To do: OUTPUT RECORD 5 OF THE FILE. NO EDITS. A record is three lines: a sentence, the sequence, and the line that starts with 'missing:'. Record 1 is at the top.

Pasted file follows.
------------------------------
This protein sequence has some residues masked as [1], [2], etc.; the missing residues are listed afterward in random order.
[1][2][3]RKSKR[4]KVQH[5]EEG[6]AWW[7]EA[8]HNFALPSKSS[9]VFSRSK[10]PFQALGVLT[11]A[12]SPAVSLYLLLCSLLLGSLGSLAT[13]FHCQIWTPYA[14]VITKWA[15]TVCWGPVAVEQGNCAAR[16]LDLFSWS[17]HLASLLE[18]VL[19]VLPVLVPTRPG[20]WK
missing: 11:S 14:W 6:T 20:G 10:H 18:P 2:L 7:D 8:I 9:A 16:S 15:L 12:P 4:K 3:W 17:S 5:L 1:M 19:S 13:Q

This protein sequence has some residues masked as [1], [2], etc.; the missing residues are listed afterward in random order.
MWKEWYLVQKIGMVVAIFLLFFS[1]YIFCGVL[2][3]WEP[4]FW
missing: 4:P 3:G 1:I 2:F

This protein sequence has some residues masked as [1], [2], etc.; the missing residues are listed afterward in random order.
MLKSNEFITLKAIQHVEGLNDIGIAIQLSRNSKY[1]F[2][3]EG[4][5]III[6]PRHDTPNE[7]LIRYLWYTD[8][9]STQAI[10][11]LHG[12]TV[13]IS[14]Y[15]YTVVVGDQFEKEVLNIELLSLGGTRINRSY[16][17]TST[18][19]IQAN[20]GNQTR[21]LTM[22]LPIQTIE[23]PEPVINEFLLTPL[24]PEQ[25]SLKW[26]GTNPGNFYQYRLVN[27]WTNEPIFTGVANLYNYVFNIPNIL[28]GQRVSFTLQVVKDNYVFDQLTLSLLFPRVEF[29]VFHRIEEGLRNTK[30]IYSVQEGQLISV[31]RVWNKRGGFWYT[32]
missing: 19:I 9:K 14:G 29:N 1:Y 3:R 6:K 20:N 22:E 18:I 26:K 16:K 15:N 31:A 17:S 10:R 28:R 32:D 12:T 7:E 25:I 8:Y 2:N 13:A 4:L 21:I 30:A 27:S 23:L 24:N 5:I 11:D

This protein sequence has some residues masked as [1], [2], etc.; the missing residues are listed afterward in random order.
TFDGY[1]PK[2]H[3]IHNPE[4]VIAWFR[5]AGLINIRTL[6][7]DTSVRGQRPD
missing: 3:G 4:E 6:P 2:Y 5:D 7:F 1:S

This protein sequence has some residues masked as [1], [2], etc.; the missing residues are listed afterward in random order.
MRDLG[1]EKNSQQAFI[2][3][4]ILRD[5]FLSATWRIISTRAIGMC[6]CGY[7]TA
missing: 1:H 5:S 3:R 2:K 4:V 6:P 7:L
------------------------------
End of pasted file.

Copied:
This protein sequence has some residues masked as [1], [2], etc.; the missing residues are listed afterward in random order.
MRDLG[1]EKNSQQAFI[2][3][4]ILRD[5]FLSATWRIISTRAIGMC[6]CGY[7]TA
missing: 1:H 5:S 3:R 2:K 4:V 6:P 7:L